I’m Jacqueline Trotter. I have a blogspot (http://jacquelinetrotter.blogspot.com/), too. Right now I’m just seeing which I prefer wordpress or blogspot.
My dream is to get published someday. I know I share that hope with many others. I am determined to achieve it. I don’t care how long it takes—I’ll spend the rest of my life on this journey if I must.
I can’t say that ever since I was a little child I had a dream to become an author. I can’t even say that ever since I was a little child I loved reading or writing. I actually hated both of them until Jr. High. Why? I struggled with dyslexia growing up. (By the way, picking a difficult word to spell for a learning disorder that defines people who can’t spell was a bad idea!)
I got horrible grades in elementary school. (I wasn’t even good at math as a back up plan.) I dreaded every spelling quiz, any reading assignments, and pretty much everything school related because of that. I used to fake feeling ill to get out of going. Luckily, I have an amazing mother who realized I had a problem and needed extra help.
So, around third grade she took me out of my public elementary school to home school me. She worked at home as a medical transcriptionist and taught me history, math, and science. Every day she would drive me to a private lesson with a nice woman, Billy, who specialized in learning disabilities. I would spend an hour to two there Monday through Friday.
By the fifth grade I was reading a sixth grader’s level and felt I had the right skill set to overcome my problems. I went back to school for the fifth and sixth grade. I would have rather been there with my friends than at home. Weirdly enough, I didn’t really read anything but biographies for fun (like Ben Franklin, Thomas Jefferson, and other politicians). I don’t really know why.
Then I went to Jr. High and got into reading other things in my spare time. Still, because of dyslexia, I had a phobia of reading full length books so I got into comic books (I have two brothers and only male cousins) and managas because they had pictures to go along with their stories. It was around then that I made two important friends.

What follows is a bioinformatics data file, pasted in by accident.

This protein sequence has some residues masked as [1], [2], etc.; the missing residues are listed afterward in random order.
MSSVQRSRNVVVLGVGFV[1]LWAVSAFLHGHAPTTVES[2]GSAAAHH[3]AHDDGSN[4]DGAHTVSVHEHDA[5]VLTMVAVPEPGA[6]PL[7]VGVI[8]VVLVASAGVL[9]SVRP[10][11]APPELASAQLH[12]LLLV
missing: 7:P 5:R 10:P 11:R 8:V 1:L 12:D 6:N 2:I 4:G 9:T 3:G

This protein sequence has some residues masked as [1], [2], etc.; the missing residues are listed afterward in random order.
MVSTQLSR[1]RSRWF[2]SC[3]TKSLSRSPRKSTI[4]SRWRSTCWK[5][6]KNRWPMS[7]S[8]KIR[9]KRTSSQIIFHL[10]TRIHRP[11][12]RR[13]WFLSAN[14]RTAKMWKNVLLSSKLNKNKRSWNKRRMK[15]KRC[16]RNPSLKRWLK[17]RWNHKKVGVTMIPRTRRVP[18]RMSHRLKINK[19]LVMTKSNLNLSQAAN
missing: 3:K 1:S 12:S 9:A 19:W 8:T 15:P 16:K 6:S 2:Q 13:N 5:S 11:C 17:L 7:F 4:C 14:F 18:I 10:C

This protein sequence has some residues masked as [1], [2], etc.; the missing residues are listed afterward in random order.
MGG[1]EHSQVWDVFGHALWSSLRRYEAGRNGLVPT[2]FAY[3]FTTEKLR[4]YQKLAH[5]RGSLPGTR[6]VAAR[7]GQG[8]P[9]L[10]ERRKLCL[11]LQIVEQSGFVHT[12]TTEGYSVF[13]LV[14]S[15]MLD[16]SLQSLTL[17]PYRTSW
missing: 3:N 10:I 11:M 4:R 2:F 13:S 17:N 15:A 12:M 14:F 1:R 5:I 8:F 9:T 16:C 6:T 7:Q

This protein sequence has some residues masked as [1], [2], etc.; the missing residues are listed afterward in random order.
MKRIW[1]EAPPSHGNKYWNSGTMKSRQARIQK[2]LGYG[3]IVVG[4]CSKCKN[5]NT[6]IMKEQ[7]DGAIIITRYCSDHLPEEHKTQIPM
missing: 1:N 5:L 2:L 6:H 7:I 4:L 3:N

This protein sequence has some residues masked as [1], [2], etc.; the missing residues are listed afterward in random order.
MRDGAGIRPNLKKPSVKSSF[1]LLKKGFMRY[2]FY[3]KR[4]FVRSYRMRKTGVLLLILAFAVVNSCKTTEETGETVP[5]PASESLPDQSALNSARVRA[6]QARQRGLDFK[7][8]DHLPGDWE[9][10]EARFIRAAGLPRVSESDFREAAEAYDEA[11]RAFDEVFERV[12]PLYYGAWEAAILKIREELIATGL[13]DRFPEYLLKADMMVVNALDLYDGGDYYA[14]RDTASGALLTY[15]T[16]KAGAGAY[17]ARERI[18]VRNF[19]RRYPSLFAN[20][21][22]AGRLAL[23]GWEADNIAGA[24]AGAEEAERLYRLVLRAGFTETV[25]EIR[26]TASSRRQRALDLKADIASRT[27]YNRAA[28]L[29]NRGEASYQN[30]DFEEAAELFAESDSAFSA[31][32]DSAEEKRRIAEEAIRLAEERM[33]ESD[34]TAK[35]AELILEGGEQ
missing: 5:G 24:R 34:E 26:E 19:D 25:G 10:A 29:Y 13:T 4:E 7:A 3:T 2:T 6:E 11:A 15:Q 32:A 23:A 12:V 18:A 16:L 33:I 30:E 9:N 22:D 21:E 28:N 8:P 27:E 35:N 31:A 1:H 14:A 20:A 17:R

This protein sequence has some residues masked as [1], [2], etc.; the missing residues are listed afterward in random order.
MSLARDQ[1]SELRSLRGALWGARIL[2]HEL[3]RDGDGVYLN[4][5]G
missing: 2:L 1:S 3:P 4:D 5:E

And that’s when I began to write. We decided to write a story together with hopes of making it into a published work (never happened). We worked for almost a year on a collaboration story until we got into a fight over creative differences and stopped that (but stayed friends).
I never stopped working on that story and I’ve never stopped writing. That story was filled with plot holes amongst other novice mistakes so that will never see the light of day. I joined a couple online writing communities and slowly got better. I remember the first character I created was a complete Mary Sue… and how bad I was about telling instead of showing.
From critics and a continuous passion for writing I got better and better. I finished my first novel (which I started the winter of ’08) sometime in my sophomore year of college. I want to eventually publish that paranormal romance story but not right now. Since it was my first attempt it has a lot of plot and character development issues that I need to go back and fix before that ever happens.
I can’t remember when I first came up with the idea for my current manuscript. It’s a modern fantasy, young adult story titled Descendant’s Diary: Vanishing Valerie. I know I was working at the University Press at my college, so that means around the summer of 2009. Whenever I had spare time in between course work and actual work I would be writing that story.
I spent way more time writing than doing normal college extra-circular activities, actually. That definitely helped my writing skills but, at times, put a damper in my social life. It took me until my last year of college to finish the first book (sometime in 2011). I’ve been editing it ever since—which seemed like an endless process. I had a huge problem with length.
I haven’t started the querying process yet, but I’m positive that the word length is going to be my biggest problem (after, that is, I get someone interested). I know most YAs are around 40,000 to 70,000 words. Oh… and actually writing a query and two-page synopsis will be a pain.
Currently, I’m researching agents (I have been for over two months now) and avoiding minimizing my manuscript into only three sentences. I would say the most annoying part about it is the advice I keep getting and how different all of them are… in the end, I know it’s all an agent’s personal preference so I’m learning as much as I can about each agent and the market in general so I can tailor my query to each agent individually.
Anyway, that’s my quick life story. I’ I’m absolutely positive that I’m not the only one in this rocky boat. I’m ready for this journey to take a while (probably 1-3 years) and I’m prepared for the painful rejections that are to come, too.